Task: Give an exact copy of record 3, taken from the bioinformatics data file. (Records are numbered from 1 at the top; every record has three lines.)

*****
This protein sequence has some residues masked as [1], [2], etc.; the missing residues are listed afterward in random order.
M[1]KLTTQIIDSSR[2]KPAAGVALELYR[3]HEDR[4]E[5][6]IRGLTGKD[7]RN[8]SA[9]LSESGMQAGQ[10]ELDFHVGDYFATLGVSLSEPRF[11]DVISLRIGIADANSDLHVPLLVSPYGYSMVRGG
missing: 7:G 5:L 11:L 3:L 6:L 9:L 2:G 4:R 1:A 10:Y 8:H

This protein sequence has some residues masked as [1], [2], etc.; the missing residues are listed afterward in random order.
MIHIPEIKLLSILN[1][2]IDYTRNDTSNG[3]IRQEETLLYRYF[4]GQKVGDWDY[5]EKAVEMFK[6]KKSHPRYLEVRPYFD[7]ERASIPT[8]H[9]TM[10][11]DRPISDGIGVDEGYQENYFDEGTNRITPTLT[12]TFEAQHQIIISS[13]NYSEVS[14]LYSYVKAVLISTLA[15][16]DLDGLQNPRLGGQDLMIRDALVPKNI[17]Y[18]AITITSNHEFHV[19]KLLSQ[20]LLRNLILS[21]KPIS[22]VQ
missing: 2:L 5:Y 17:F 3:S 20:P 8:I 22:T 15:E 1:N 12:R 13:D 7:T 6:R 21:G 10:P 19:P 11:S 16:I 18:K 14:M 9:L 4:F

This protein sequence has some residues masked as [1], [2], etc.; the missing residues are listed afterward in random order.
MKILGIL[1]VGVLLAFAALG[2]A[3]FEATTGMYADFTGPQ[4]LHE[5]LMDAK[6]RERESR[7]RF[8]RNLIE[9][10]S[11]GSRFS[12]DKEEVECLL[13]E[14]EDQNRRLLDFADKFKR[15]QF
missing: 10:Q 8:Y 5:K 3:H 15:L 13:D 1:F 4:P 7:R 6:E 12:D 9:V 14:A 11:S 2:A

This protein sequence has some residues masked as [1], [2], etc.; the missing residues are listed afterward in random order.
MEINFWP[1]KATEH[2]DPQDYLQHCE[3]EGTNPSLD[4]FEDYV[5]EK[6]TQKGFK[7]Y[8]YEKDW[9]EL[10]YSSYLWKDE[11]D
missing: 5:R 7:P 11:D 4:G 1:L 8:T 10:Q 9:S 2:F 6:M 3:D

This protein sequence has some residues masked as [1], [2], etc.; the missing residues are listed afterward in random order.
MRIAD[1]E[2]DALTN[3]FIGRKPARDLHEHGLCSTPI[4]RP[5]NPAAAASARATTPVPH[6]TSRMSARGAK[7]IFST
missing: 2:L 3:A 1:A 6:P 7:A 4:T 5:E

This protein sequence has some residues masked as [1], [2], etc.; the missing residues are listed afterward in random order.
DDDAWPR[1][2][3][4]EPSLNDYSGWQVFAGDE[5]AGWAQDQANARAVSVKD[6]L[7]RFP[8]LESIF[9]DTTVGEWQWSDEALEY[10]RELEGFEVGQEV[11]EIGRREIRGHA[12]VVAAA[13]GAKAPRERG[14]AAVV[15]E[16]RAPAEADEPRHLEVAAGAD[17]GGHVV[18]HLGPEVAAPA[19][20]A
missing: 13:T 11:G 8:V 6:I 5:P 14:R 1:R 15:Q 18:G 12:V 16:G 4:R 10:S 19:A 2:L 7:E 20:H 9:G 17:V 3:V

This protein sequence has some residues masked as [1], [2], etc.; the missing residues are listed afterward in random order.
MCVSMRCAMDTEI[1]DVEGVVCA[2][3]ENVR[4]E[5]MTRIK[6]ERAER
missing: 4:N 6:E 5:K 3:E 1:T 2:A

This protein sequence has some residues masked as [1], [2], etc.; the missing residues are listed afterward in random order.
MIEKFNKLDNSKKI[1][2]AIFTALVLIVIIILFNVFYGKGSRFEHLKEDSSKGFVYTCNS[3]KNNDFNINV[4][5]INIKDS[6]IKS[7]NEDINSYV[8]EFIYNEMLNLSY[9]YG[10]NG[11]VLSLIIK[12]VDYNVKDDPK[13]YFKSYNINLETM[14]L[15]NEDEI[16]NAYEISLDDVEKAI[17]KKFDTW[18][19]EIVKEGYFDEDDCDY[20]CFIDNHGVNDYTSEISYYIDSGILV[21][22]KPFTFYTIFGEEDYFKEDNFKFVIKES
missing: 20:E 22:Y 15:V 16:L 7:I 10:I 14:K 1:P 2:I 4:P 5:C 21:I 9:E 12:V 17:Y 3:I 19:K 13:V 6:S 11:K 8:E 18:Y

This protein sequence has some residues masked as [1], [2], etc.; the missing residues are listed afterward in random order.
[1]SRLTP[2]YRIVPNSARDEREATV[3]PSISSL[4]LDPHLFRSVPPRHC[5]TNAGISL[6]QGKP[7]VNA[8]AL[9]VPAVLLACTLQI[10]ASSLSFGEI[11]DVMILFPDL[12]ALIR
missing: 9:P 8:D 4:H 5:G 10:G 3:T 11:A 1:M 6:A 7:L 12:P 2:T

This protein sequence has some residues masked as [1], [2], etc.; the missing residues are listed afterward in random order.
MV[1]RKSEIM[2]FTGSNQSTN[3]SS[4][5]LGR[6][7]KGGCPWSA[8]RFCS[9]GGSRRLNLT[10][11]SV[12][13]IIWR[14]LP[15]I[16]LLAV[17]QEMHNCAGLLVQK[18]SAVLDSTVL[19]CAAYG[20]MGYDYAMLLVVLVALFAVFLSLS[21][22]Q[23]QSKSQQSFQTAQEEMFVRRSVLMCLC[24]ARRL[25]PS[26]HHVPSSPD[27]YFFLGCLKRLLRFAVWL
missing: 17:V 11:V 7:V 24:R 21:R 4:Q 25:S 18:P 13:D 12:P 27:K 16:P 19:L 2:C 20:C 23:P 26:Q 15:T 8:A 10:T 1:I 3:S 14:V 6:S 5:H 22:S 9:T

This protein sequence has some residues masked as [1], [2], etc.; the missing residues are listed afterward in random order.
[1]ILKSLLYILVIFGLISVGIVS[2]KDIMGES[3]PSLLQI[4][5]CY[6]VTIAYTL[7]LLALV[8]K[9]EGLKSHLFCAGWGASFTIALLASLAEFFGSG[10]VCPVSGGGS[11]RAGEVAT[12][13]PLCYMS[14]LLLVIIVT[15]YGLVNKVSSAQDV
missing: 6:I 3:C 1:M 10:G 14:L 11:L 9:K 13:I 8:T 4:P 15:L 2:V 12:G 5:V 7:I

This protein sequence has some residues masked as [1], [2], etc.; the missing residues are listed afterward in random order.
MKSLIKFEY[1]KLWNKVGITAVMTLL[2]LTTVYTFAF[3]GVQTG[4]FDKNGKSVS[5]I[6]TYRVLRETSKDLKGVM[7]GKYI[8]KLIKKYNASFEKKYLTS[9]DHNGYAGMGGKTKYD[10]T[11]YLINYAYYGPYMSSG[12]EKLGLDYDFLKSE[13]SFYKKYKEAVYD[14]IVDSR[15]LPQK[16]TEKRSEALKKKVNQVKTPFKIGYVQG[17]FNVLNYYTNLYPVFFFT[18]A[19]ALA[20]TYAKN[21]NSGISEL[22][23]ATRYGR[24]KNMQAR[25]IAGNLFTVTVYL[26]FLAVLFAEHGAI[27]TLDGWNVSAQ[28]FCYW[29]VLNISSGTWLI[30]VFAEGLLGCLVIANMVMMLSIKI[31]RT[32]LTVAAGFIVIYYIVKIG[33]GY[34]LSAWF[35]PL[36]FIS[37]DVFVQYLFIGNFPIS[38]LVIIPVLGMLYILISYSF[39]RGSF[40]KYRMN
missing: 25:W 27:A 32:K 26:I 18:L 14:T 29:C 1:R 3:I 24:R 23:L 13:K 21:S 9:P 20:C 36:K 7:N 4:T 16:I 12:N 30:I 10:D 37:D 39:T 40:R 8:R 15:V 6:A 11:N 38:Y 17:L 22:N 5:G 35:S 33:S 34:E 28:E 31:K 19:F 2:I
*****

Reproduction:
This protein sequence has some residues masked as [1], [2], etc.; the missing residues are listed afterward in random order.
MKILGIL[1]VGVLLAFAALG[2]A[3]FEATTGMYADFTGPQ[4]LHE[5]LMDAK[6]RERESR[7]RF[8]RNLIE[9][10]S[11]GSRFS[12]DKEEVECLL[13]E[14]EDQNRRLLDFADKFKR[15]QF
missing: 10:Q 8:Y 5:K 3:H 15:L 13:D 1:F 4:P 7:R 6:E 12:D 9:V 14:A 11:S 2:A